Ingrid is hosting Monday Prosery at D’Verse Poets and has prompted us with the line: “And bring no book, for this one day we’ll give to idleness.” from from Wordsworth’s ‘Lines Written at a small distance from my House…‘ We are to use the line in our piece of Flash Fiction (Prosery). The rule is that Prosery should be no more than 144 words, excluding the title.
As a child she remembered climbing on the rubble of what was once terraced houses. Sometimes discovering staircases standing alone, still intact but minus the bannister
A treasure trove of others belongings could still be found in the heap of bricks. Books, sometimes photos with singed edges, a toy, or a tin of buttons.
Looking back, understanding a child’s innocence of the horrors that had barely preceded her, she wondered “What are the roots that clutch, what branches grow out of this stony rubbish?”. A debris of once loved abodes full of life becoming a playground wonderland.
Then rising from the ashes to become concrete and glass, a new way of living for many in incomprehensible heights above a broken city bombed from recognition.
She stared up at a tower block born from that wreckage now decaying from neglect. What goes around, comes around.
Time had passed since Abigail heard the voices so maybe the coast was clear.
They had been muffled at first until the footsteps got closer, and then she could clearly hear the familiar, distinct southern drawl. Two men conversing, unaware of her presence as she lay silent and motionless in the undergrowth, not daring to breathe. She recognized the plantation foreman, Ned, immediately.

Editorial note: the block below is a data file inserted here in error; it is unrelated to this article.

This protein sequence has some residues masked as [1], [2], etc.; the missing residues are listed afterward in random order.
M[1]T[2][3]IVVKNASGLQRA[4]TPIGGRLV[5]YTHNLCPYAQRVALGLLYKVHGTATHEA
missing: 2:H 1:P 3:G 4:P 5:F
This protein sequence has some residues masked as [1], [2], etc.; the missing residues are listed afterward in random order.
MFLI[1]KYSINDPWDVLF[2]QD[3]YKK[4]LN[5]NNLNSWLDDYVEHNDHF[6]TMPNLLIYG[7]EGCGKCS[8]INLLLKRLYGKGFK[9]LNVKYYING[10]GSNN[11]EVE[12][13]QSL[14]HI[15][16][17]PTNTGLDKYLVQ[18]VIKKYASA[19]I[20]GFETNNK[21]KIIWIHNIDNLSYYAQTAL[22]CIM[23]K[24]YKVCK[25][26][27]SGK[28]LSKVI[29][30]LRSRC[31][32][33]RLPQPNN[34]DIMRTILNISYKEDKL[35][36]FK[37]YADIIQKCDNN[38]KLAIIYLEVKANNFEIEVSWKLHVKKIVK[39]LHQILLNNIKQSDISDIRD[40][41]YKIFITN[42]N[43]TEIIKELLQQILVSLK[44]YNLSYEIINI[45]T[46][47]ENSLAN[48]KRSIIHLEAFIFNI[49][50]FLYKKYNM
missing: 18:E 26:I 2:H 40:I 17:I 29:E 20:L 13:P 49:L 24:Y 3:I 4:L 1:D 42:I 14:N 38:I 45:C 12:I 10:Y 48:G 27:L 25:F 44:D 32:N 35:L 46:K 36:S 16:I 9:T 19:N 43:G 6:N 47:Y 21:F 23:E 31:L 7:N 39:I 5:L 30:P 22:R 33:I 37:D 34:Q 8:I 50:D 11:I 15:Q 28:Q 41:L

“As I said Caleb it ain’t gonna make an ounce of diff’rence. You can lock ‘em up at nightfall but if they want it bad enough, they’ll as sure as hell try and make a run for it”
“So if all do their duty, they need not fear harm?” Responded the younger man.
“Exactly” said Ned, “They just need direction” his voice trailing off as they moved away.
Abigail shuddered, remembering the whipping she had received the last time she escaped.
Her early morning beach walk cleared the lingering fog in her head. Remnants of heady passion from the night before were hard to shake off.
Surprised to see him when she had opened her eyes. Sunlight shining on his bronzed body. She’d half expected him to have left without a word. She panicked slightly, and pulled on her shirt slipping silently out the door.
She sat studying the clouds.
“There you are” she heard a voice say
She turned. He was walking along the damp sand towards her.
“Why did you leave?” he asked. His voice slightly accented.
“Just looking for familiar objects in these clouds.” she answered without thinking.
“But these clouds are clearly foreign, such an exotic clutter against the blue cloth of the sky”, he said.
“Clouds speak in the universal language”, her voice a little husky. “Don’t you know that?”
Meal is hosting D’Verse Poets Prosery Monday and has prompted us with writing a piece of Flash Fiction of no more than 144 words, excluding the title, using the line “Crucial to finding the way is this: there is no beginning or end” taken from Jo Harjo’s “A Map to the Next World.”